JESSE JACKSON CAME TO THE END of his prepared speech at the Democratic convention in Chicago last week and decided to keep on talking. Veering from the text, Jackson launched without warning into an account of his father's brushes with racism during the Second World War. In Jackson's telling, Charles Jackson was forced to depart a troop ship from a blacks-only ladder in New York harbor and to sit behind "Nazi war criminals because they were white" on a train trip through the Jim Crow South. Perhaps most poignantly, Jackson told the crowd, upon his return to Greenville, S.C., from the war in Europe, his father found that his next-door neighbor was of all things a German, complete with a heavy accent. "We fought to help free that country," Charles Jackson told his son, his eyes filling with tears, "and now he can go downtown and work and can vote and I can't."

It was without question the most moving part of Jackson's speech. It was also the most baffling, not least because Jackson never explained how his South Carolina neighborhood suddenly had become racially integrated during the few years his father was away at war. Perhaps Jackson will work out that detail in future speeches. The German-next-door story is, after all, a relatively new addition to the Jesse Jackson creation myth. Conspicuously absent from Marshall Frady's recent, definitive biography of Jackson, as well as from all available newspaper and magazine accounts of his life, the story has not yet lost its rough, inconvenient edges. But give it time. Jesse Jackson's past is nothing if not a work in progress.

Jackson's political platform has never been easily distinguishable from his autobiography. One of the experiences Jackson has recounted most often concerns his time at the University of Illinois, which he attended on an athletic scholarship beginning in 1960. As Jackson has repeatedly told it, he left the school at the end of his freshman year when he was informed that blacks were not allowed to be quarterbacks on the football team. It is the perfect Jackson morality tale -- at the same time infuriating and hopeful, a measure both of America's racism and of Jackson's personal strength -- and it has ended up in a number of biographies and news stories. As recently as this spring, the New York Times reported that Jackson departed Illinois "after finding a cold welcome at that mostly white institution."

It's not unlikely that Jackson experienced racism in college, but it probably didn't have anything to do with football. The very year Jackson played for Illinois, the team's quarterback was Mel Meyers, a black man.

Instead, Jackson may have left the university for other reasons. Already on academic probation, Jackson departed under a swirl of rumors of his involvement in a plagiarism scandal. Years later, a former acquaintance recalled that at Jackson's request she had retyped an article from Time magazine, which he then handed in as his own work.

However Jackson's career at the University of Illinois ended, it's a miracle he ended up there at all, since by his own account he grew up poor -- desperately poor. So poor he turned to crime. "I used to run bootleg liquor and buy hot clothes," Jackson told one audience. "I had to steal to survive."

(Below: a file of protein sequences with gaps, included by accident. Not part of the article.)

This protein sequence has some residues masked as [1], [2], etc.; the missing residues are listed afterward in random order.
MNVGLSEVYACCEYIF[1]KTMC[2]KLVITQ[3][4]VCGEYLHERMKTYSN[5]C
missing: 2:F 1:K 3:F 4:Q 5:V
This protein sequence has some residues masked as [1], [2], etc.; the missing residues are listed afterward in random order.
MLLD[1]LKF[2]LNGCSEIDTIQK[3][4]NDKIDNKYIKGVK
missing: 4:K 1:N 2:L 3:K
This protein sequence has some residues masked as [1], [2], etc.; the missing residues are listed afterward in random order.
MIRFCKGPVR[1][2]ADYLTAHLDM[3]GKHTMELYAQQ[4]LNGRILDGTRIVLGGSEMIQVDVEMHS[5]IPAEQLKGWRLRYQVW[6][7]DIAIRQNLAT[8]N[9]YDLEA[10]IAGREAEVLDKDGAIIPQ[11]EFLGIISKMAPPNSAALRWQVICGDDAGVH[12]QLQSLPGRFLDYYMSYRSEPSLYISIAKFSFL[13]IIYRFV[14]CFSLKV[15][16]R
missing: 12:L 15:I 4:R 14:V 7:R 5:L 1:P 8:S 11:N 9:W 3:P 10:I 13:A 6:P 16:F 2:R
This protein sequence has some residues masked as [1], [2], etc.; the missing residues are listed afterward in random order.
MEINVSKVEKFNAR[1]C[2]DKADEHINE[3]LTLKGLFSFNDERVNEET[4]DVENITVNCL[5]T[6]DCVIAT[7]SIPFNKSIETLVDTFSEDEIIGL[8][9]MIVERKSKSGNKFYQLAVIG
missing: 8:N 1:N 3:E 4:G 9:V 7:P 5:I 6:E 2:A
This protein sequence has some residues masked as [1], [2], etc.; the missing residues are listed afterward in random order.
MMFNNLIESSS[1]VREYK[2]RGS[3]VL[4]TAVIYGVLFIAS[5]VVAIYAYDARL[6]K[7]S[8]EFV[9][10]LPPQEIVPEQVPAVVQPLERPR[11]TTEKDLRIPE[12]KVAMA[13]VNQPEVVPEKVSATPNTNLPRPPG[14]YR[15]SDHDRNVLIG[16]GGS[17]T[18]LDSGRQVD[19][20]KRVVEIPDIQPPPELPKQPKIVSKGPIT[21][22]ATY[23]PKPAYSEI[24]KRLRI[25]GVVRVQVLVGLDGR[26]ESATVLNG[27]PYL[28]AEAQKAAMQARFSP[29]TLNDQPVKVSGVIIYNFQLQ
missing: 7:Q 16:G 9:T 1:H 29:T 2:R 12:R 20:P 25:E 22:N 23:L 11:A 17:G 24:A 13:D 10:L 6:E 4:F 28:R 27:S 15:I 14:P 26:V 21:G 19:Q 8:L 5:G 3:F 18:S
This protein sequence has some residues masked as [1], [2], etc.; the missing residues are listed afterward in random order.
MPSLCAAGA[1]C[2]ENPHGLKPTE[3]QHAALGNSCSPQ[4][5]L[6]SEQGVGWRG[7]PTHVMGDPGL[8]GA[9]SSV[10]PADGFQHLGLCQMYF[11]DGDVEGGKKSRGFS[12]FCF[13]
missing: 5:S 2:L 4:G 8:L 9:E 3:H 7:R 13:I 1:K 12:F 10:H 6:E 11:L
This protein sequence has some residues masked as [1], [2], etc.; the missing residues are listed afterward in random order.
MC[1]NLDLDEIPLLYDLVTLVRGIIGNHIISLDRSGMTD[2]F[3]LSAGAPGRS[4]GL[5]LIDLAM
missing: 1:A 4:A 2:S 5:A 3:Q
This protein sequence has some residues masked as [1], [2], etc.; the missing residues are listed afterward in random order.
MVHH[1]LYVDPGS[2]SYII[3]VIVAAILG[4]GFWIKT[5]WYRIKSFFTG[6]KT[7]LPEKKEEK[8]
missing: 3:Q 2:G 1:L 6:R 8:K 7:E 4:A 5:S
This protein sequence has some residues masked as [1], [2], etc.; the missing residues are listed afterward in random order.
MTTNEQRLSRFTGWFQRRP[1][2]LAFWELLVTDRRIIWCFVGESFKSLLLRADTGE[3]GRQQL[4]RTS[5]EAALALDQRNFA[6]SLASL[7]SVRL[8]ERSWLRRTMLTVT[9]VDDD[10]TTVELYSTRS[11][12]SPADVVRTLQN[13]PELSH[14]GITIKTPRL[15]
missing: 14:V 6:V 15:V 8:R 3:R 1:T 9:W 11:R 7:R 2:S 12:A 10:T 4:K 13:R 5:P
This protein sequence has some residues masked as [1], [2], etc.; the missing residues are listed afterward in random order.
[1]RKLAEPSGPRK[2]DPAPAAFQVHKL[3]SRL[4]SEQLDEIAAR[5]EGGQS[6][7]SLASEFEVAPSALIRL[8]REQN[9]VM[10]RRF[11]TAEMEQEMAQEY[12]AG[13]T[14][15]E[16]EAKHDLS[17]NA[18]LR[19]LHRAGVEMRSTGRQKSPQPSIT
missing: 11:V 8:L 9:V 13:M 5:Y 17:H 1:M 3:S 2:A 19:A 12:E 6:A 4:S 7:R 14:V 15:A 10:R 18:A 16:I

Not quite. Actually, Jackson's parents were solidly middle-class people with good jobs, among the privileged few in black Greenville at the time who could afford indoor plumbing. Jackson's mother was a beautician, his father a postal worker -- not, as he has often claimed and as most accounts still report, a maid and a janitor. As for Jackson's comically theatrical claim that he "had to steal to survive" (strangely similar in its hyperbole to Jackson's description of himself on his resume as a "highly respected world leader"), Charles Jackson remembered it differently. "We were never poor," he explained to Barbara Reynolds, the author of a biography of Jackson. "We've never been on welfare. My family never went hungry a day in their lives."

Jackson is not given to apology, and with few exceptions never expresses regret over the things he says. One of those exceptions took place in New Hampshire during his first race for president, when Jackson apologized to a group of Jewish leaders for anti-Semitic statements he was caught -- and for weeks denied -- making. (In addition to his infamous "Hymietown" slur, Jackson described aid to Israel as "a glorified form of bribery" and decried the power of "the Jewish element" within the Democratic party.)

The other, less famed exception occurred in 1987. Jackson had long bragged to black audiences that, as a waiter at the Jack Tar Poinsett Hotel in Greenville, he spat in white people's food, presumably as a show of solidarity with oppressed peoples. The story should have disqualified Jackson as a presidential candidate on sanitary grounds alone, but in a conversation with a reporter, he tried to redeem himself. The tale was a lie, he protested. "I never did that, really. And I never should have said it." For once it was hard to know which version of the story to believe.

by Tucker Carlson

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